Books #4 and #5 of 2013

Last week I stopped at the gas station on the corner of North and Madison just a couple blocks from my house. As I put my wallet in my coat and begin fueling I was hallooed by a tall light-skinned young gentleman with a genial air. It took me a moment to recognize The Gardener who was a student at Booker T. the year I did my student teaching. He was in the Language Arts class I co-taught with my mentor Luky. I’d seen him a couple times in the five years since he was my student-he sometimes walks past as I’m setting on the stoop on his way from Mondawmin Mall back to the projects. I recall him being the smart, sane, respectful, and often productive kid in a Wild West classroom. And if you think a Wild West classroom would be a site to behold I can only tell you that the halls at the Book were much worse, like San Pedro Sula bad, or Beirut in the early 80’s bad.

I didn’t recognize The Gardner because he cut his long blond/reddish dreads off. He was an uncannily attractive kid–like an Elf, with his vanilla skin tinged with the barest trace of mocha, his aqualine nose and narrow, chiseled Roman features extremely rare in West Baltimore. He’d softened a bit in the face and his great golden mane was gone, but he still had an incredible smile and sparkling hazel eyes, and he was as soft-spoken, congenial, and respectful as ever.

I will pause for a brief aside here: there is no better feeling as a teacher than to run into a former student who is genuinely warm and happy to see you. That is the case even if you see that student slinging at the projects just south of North on Eutaw.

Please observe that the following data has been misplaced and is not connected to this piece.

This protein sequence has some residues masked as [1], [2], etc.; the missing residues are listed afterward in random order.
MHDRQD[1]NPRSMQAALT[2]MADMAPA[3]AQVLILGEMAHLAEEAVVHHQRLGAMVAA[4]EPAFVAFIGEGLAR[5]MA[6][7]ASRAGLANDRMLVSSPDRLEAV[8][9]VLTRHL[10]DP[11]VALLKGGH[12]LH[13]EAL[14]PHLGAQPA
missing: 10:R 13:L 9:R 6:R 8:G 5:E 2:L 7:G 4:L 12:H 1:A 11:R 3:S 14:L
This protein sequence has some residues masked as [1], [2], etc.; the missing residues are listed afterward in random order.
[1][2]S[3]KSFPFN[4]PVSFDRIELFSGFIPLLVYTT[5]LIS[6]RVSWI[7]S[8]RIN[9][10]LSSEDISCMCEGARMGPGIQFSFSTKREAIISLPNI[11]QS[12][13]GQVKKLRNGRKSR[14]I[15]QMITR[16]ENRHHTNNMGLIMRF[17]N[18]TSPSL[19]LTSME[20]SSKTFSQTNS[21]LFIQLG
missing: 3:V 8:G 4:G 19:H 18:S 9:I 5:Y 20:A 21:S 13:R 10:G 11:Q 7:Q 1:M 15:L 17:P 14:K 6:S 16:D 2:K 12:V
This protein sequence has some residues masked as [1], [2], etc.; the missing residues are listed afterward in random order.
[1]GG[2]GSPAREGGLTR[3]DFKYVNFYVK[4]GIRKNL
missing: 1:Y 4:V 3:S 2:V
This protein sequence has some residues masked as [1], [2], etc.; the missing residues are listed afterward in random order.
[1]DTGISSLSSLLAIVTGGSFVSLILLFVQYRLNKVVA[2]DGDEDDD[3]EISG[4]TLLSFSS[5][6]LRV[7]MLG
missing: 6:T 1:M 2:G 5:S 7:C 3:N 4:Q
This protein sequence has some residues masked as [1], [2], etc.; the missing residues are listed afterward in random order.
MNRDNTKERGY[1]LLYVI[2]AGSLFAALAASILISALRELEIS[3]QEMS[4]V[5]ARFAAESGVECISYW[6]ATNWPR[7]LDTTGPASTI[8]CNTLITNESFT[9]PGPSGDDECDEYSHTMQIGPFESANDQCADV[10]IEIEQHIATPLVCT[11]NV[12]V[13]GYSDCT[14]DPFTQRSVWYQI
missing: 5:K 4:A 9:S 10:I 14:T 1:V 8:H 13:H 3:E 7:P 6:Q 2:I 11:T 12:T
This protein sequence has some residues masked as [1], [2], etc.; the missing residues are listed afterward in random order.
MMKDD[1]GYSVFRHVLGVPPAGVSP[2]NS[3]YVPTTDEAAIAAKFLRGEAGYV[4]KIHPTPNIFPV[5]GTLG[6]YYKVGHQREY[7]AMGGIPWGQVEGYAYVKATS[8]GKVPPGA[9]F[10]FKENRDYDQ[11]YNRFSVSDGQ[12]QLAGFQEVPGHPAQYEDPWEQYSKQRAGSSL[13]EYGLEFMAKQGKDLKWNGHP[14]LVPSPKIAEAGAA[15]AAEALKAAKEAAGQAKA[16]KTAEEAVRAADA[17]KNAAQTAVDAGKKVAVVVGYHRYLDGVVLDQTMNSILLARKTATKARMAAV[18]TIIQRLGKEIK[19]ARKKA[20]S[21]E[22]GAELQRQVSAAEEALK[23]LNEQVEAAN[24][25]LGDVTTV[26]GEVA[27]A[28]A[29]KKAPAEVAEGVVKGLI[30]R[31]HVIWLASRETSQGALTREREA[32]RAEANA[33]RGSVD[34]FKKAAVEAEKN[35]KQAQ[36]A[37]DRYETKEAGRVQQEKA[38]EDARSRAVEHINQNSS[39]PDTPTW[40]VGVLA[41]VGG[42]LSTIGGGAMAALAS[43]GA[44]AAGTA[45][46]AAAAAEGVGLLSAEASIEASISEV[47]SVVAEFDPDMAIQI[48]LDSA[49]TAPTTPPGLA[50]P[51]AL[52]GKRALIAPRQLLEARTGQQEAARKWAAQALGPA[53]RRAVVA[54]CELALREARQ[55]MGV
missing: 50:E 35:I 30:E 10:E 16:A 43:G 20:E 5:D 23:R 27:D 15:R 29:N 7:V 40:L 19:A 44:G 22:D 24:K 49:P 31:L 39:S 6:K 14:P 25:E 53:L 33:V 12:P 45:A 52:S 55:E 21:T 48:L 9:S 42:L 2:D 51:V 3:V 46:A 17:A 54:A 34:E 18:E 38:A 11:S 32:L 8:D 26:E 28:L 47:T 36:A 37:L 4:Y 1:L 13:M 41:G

“What you are up to?” I asked after the obligatory slanted handshake/man hug/back slap.

“Workin’, makin’ that money,” he said and smiled.

Though I knew, I asked anyhow. “Where you working?”

“Here, man, on the block. Shit you know.” He laughed. “I fucked up in 6th and 7th grade and I couldn’t apply to the good high schools. I went to Douglass and oh my God there was not much schoolin’ goin’ on up there! I got my GED though and it’s all good.”

Had The Gardner gone to a reasonably sane middle school he’d have had a chance to do whatever he wanted. Thinking of him asking questions and completing his worksheets in that ridiculous Warner Bros cartoon environment 5 years ago, thinking of how eager he was to succeed, and then seeing where he ended up after all his effort makes me want to puke.

So that brings me to The Other Wes Moore: One Name, Two Fates, which tells the improbable story of two West Baltimore kids with two completely different destinies: one ends up in prison for life, the other a Rhodes Scholar. They both happen to share a name, which is the least significant thing they share, but at the same time a fact which draws one into the story because of the improbability of such a thing.

The luckier Wes More had just a bit more support and stability at just the right moments. The other Wes More’s support systems failed at crucial points in his journey. One escaped the ‘hood, the other didn’t–not because of a lack of intelligence or a lack of skill, but because of failures in his family and community which left him few options.

Wes More the scholar seeks out the other Wes More and engages him in several conversations which appear throughout the book. He also found and interviewed many of the important people in the other Wes More’s life, creating a biography to accompany his own autobiography point by point. It’s a good, quick read. And terribly sad.

I also greatly enjoyed Forge (Seeds of America). This is the first of Ms. Anderson’s novels for me, and I didn’t think of it as a young adult novel while reading it. Forge buzzes along on the strength of its fine central consciousness, its strong and enjoyable characters, and its action sequences. I could definitely use this in small reading groups, or as part of an academic Expedition around revolutionary-era America. Good stuff. I will eagerly look forward to reading more of Ms. Anderson’s series!

 

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